It’s that time of year! The first night of Hanukkah is the day before Christmas this year, which is a great opportunity to discuss pan-winter holiday names. For this list, I’ve included names from Jewish, Christian, Pagan, and secular holidays.
Nia- There are 7 principles of Kwanzaa, one for each day. Nia, meaning “purpose,” is the sixth. Sound-alike name Mia is solidly in the top 10, but Nia is only in the 400s. The name fits into the trend of ultra-short girl names like Zoe, Ava, and Lia.
Faith- The final day of Kwanzaa is called Imani, meaning “faith.” I chose to put faith on the list because it works for a number of holidays, but Imani is a good choice for parents looking for something more Kwanzaa-specific.
Lior- A unisex Hebrew name meaning “light,” Lior could be a great nod to Hanukkah that simultaneously updates Liam or Leah.
Norah- A sly but somehow obvious way to honor Hanukkah’s most famous symbol: the menorah. This spelling ranks #159 while Nora, no H, ranks #41. Both spellings are rising.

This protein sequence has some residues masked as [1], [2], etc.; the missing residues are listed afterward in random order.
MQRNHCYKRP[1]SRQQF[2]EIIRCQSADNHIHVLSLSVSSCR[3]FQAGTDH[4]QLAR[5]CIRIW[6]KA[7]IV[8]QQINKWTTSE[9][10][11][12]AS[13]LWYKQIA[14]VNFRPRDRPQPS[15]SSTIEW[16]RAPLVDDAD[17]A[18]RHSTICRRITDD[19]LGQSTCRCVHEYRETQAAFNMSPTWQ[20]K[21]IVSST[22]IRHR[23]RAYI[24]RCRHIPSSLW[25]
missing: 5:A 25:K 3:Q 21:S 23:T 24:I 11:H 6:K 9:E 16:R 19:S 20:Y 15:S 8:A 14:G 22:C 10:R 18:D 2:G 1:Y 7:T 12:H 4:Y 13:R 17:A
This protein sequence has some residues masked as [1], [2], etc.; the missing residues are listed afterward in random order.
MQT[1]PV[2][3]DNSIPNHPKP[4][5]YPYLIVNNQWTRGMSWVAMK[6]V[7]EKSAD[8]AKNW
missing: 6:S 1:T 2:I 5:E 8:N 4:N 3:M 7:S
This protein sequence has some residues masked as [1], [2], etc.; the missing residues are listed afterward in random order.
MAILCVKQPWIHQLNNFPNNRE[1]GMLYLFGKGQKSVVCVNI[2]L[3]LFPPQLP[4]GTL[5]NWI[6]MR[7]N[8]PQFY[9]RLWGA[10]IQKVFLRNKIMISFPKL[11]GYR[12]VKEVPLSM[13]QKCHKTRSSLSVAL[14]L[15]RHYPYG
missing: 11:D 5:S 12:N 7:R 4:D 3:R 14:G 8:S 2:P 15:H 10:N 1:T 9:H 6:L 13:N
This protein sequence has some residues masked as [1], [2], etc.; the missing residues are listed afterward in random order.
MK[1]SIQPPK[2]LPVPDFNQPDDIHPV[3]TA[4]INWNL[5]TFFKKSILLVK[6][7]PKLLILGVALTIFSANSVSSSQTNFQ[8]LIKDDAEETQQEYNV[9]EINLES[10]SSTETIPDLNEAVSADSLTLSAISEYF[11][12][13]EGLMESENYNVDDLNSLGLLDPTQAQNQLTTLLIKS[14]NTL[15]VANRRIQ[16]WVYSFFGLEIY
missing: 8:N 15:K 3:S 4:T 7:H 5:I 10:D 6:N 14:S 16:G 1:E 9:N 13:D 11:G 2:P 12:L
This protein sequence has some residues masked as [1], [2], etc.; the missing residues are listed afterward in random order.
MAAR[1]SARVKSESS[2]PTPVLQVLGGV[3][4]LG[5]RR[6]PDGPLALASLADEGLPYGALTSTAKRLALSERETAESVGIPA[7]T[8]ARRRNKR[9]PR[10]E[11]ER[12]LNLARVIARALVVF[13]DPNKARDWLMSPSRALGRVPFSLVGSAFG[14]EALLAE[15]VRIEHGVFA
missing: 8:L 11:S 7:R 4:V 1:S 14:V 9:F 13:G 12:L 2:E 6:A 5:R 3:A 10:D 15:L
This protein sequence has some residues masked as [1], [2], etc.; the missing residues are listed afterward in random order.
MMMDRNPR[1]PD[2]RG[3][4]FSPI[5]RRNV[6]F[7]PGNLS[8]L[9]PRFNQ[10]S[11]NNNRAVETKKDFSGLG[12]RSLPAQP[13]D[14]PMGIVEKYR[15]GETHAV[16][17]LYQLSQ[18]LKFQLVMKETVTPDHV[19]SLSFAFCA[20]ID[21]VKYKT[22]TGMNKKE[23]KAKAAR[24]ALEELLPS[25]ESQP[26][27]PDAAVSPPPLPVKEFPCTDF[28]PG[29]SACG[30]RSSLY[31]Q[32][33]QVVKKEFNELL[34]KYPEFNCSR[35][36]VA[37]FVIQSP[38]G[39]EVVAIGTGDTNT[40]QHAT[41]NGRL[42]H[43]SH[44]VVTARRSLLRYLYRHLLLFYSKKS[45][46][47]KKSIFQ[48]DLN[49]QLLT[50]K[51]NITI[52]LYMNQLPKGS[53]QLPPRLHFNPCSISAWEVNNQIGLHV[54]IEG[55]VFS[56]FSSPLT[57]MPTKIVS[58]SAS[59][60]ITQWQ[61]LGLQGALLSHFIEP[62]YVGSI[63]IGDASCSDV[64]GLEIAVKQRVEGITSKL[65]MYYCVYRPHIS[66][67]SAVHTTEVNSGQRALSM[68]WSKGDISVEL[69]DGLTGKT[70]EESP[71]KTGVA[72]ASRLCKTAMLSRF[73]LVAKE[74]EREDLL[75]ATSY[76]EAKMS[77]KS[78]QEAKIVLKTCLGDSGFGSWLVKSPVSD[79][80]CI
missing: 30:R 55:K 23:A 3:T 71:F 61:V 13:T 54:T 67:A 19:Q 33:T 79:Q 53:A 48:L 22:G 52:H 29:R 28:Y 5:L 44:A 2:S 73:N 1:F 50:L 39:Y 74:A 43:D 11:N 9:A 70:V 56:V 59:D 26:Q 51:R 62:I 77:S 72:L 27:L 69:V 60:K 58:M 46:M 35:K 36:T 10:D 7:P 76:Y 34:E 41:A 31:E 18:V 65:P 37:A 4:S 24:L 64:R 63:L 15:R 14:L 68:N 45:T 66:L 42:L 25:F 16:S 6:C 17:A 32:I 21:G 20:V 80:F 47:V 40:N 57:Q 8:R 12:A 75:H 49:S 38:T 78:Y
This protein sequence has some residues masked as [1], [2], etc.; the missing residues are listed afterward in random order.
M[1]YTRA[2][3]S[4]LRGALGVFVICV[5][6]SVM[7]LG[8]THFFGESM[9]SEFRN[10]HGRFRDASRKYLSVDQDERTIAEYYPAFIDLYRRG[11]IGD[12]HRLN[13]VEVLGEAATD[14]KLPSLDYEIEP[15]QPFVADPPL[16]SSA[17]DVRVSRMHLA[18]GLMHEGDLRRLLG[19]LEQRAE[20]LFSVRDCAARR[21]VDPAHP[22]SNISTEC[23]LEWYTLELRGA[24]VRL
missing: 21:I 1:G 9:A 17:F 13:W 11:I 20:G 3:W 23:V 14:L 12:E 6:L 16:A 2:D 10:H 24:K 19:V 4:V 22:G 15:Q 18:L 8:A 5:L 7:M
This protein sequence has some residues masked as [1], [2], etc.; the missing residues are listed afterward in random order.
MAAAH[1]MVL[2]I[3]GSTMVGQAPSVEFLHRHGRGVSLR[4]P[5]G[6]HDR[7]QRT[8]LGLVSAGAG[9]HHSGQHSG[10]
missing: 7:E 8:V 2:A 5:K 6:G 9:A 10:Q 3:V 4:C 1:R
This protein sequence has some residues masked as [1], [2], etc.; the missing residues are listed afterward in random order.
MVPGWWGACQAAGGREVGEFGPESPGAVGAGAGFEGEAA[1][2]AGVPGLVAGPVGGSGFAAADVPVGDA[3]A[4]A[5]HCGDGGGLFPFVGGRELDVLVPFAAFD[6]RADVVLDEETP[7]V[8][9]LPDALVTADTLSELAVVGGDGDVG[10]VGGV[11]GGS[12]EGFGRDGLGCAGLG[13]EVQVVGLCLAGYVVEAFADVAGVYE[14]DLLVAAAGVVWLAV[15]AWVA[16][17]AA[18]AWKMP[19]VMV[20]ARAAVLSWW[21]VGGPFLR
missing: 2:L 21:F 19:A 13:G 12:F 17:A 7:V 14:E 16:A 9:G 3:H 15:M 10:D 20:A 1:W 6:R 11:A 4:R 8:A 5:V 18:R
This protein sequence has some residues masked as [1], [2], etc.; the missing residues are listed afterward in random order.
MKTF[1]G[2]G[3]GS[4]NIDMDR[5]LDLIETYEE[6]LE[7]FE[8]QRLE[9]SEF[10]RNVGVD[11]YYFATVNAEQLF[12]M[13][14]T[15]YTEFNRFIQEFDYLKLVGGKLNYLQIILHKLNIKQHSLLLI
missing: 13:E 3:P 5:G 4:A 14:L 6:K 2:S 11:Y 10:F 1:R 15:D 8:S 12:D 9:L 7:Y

Noel- The French word for Christmas is widely used for both boys and girls, though it’s commonly spelled Noelle for girls. Pronunciation can vary as well; Noel (rhymes with Cole) is often used for boys and the two-syllable no-ELLE is favored for girls.
Sterling- It’s a dictionary word meaning “excellent,” but Sterling originates from the English word “star.” The Christmas story says the wise men followed an exceptionally bright star to the newborn Jesus, so Sterling could honor that cosmic aspect of the tale.
Pine- Evergreen trees like the pine have been used for centuries to symbolize eternal life, especially during winter. Saturnalia, the Roman holiday honoring the god Saturn, was among the earliest documented festivals to celebrate with evergreen wreaths and the origin for the modern Christmas tree. Pine isn’t popular for boys, but with the rise of nature and tree names like Oak and Willow, I wouldn’t be surprised if it catches on.
Odin- The Germanic god Odin is believed to be a predecessor of Santa. At Yule (winter solstice) Odin would leave treats for children in their shoes. The popular 2-syllable -n ending structure of Odin, combined with the trendy long O sound, could make this an intriguing possibility for boys.
Happy holidays and have a great 2017!